Advanced Manufacturing Technology Research Group

PhD Students 

Emmanuel Adefuye

Emmanuel Adefuye

PhD Tittle: PhD Manufacturing Engineering

Supervisors: Prof.Richard Leach and Dr. Adam Thompson

Research Summary
This research study is resolving the hard problem facing the cause of defects on the surface of the part produced and see how the defects found on the surface parts can be minimised through using post-processing approach methods. Based on this, the part to use will be produced with additive manufacturing metal-PBF processes and design a block which l will use for the mechanical tests on fatigue and porosity by using the hydraulic machine to carry out tests of stress, strain, and strain rate to know the defects found on the surface of the parts produced. Meanwhile, I will be producing six parts that I will use to perform the tests on fatigue to know the number of defects failures on each part tested with the machine. More so, each of these parts will also be correlated with each other. This will be ensured through the repeated measurements of the different parts geometries to know the tensile strength testing. Furthermore, I will carry out tests on porosity with different sets of parts six numbers using X-ray images to scan the part in order to find the defects present on the surface of the parts. During this process, any defects that I found will be minimised by using heat treatment processing during the experiments in the laboratory.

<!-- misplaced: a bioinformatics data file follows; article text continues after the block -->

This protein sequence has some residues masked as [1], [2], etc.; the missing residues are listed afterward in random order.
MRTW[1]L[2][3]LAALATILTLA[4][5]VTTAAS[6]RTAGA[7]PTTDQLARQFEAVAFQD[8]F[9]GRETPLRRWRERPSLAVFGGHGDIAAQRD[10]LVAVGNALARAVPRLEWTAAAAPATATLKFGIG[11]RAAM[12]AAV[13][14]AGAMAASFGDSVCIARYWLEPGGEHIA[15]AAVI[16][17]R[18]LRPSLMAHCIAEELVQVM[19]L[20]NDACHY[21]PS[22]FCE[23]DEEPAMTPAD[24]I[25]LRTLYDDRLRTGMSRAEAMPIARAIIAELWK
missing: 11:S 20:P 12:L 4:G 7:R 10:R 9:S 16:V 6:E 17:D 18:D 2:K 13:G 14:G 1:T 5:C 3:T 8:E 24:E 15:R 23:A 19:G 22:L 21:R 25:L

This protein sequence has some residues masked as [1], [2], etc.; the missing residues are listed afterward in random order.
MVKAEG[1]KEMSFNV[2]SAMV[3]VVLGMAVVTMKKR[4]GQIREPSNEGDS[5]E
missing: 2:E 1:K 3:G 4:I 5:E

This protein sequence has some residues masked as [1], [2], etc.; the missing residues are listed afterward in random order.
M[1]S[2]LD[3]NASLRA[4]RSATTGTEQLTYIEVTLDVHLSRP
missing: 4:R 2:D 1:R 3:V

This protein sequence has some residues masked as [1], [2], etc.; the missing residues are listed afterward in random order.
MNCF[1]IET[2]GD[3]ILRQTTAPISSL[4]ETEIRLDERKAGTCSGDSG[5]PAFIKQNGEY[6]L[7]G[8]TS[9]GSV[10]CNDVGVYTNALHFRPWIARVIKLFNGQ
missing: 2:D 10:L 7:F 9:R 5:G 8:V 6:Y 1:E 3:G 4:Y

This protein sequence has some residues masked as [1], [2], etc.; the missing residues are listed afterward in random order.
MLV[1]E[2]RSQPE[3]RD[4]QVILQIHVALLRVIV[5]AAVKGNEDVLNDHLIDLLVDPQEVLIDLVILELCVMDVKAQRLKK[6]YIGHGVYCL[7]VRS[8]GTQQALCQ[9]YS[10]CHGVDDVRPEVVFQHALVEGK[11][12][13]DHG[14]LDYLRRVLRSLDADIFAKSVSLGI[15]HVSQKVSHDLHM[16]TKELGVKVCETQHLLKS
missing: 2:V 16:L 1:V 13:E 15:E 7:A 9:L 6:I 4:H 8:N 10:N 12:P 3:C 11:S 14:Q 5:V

Weiming Ba

Weiming Ba

PhD title: Modelling and Control of continuum robots for operations in confined environments

Supervisors: Dr. Xin Dong and  Prof. Dragos Axinte

Research Summary
This project is in relation to the technical needs of slender continuum robots (length/diameter >> 20) for operations in confined environments, e.g.in-situ repair and maintenance of gas turbine engines. This will include kinematics modelling, dynamics modelling of slender continuum robots in varying loading conditions as well as the prototyping and validation of the results, which have not been studied in-depth. The project can make a step change in the field of continuum robots, pushing the technology closer to be ready for the applications in industry.
 
 
 

Felix Biertümpfel

PhD title: Space Launcher Validation and Verification using IQCs

Supervisors:  Dr. Harald Pfifer and  Prof. Atanas Popov

Research Summary
The objective of this PhD is to provide new tools and methods for the uncertainty modeling, control system design verification based non-linear analysis of space launchers. Furthermore, novel control design approaches for their recovery shall be developed. Guaranteed analysis results shall be based on the use of Integral Quadratic Constraints (IQC). Moreover, the same IQC analysis theorems shall be utilized for controller synthesis via re-parameterization of the IQC analysis problem. Both elements will be directly applied and demonstrated on an experimental re-usable lander flight control system using extensive flight test campaigns.
 
 
 
Artem Bogatyrev

Artem Bogatyrev

PhD title: Implementation of thermal barrier coating modification techniques  

Supervisors: Dr Zhirong Liao and Prof Dragos A. Axinte

Research Summary 
In the modern airspace industry efficiency of turbine engines strongly depends on the inlet gas temperature. This imposes high requirements on the properties of the engine component materials, forcing them to work on the edge of their capabilities. One way to support the constant turbine technology development is to design new thermal barrier coating (TBC) materials, another way is to enhance the performance of existing TBCs. My research is focused on modifications of TBC, including mechanical and microstructural ones. This involves a deep understanding of the thermal and mechanical behaviour of the TBC system under working conditions as well as metallurgical transformations, associated with applied alterations. Establishing mechanisms of modification influence on TBC performance will enable achieving desired system properties in a controlled way.
 
 
 

Monica Castro Palacios